As I write this I am watching Monsignor Renard, the series with John Thaw as a priest in occupied France. It is odd becuase all the French seem to come from the north of England, while the Germans speak in German or with German accents. Maybe John Thaw couldn’t speak in a French accent!! Then again it could be seen as being to Allo! Allo!
The series is good but it lacks a sense of reality. It is a British view on a French tradegy and that it is the problem. There is a lack of depth to the story and the underlying tensions between the Petainists, the Communists, those who were patriotic to France and the vast majority who wished to live life as best they could.
This ties in well with the current “heavy” book I’m reading – The Dark Years, 1940-1944 by Julian Jackson. Some of you may actually know him, as I believe he worked in a 3rd rate educational facility somewhere to the west of here 🙂
This is a heavy academic styled history book. It covers the years of occupation but also the background to what helped to weaken France; how French society was lost and unsure of its own identity. That it had been lost since the fall of the Third Empire, the Dreyfuss Trial and the disappointment with the Third Republic.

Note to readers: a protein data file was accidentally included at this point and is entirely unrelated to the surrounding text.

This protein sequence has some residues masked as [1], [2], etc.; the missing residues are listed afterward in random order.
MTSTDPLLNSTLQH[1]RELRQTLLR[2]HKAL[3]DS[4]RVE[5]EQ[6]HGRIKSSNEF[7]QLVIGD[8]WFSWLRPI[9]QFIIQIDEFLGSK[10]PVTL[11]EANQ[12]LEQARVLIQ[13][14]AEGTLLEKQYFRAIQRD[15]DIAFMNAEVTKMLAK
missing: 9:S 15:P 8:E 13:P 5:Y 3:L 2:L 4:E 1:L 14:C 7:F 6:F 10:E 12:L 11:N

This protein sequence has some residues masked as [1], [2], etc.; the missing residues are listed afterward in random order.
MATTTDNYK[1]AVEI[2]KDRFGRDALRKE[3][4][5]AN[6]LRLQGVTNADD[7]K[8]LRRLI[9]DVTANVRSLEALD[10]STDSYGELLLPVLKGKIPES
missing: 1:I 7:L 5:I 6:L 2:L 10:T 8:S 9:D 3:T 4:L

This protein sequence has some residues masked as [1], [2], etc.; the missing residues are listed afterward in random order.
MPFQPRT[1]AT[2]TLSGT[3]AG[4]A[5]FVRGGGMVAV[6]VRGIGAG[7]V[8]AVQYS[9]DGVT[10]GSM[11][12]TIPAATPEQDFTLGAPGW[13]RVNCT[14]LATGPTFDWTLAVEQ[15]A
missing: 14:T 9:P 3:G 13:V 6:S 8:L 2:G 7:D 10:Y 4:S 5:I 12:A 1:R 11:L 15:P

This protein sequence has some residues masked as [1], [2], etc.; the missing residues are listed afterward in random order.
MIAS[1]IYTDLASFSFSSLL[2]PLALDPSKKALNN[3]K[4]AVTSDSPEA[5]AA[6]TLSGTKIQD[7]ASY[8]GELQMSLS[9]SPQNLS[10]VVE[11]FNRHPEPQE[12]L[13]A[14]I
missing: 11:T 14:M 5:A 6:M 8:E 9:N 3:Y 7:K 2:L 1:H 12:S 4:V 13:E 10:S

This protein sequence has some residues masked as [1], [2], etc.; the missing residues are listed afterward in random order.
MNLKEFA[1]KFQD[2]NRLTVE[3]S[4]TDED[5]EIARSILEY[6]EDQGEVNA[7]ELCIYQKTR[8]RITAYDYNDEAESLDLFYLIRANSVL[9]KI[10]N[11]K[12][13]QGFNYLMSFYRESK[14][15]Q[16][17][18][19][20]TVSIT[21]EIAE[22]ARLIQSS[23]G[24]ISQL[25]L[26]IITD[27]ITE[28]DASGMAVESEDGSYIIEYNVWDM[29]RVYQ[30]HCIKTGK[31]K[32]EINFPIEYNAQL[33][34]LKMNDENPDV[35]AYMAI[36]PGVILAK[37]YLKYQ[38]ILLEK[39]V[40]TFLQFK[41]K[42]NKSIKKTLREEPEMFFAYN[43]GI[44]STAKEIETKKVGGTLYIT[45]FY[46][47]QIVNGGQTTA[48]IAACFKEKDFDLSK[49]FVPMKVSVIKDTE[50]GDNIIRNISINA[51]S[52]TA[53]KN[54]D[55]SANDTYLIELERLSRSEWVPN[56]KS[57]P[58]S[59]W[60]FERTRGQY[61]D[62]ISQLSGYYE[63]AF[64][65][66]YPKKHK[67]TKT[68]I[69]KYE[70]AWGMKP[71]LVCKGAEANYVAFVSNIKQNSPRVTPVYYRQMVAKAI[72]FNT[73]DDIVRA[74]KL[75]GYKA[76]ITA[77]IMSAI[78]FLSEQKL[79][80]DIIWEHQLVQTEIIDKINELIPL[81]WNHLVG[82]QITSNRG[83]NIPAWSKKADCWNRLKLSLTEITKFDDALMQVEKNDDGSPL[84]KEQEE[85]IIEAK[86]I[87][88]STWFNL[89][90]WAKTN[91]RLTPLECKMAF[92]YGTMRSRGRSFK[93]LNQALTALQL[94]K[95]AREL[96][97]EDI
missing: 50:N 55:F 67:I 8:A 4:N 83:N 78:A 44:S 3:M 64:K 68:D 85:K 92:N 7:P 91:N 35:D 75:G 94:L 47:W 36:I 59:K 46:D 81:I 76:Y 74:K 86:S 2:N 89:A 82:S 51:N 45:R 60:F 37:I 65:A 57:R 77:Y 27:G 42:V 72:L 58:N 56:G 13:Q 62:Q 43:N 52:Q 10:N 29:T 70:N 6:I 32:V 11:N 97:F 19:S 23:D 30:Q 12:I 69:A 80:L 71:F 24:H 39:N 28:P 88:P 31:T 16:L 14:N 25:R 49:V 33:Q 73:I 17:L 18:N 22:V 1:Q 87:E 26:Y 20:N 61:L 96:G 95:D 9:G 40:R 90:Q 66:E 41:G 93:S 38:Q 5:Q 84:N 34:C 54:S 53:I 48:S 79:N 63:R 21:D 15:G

I’m also reading Kristallnacht: Prelude to Destruction by Martin Gilbert. I have already read his The Holocaust; Israel: A History and his 3 volume work on the History of the 20th Century. He is one of my favourite historians as he writes in an open and accessible way. His histories flow with a sense of personal involvement and a desire to share his interest in the subject he is writing about.
His book on the Holocaust brings this subject to life in a different way. He shows us how the persecution grew by telling us the story from the ground up. He tells the stories of the people who died each day and in each village, town and city. How a death here and several there, soon mount up into the hundreds, thousands and millions.
Almost no village, town or city in occupied Europe was unaffected by Hitler’s Final Solution. There were many acts of resistance to the policy but most, whether German or otherwise, chose to ignore what was happening, or actively took part.
It is funny how so many Germans, Poles, Russians, Balts, French or Belgians had no idea that all this was happening.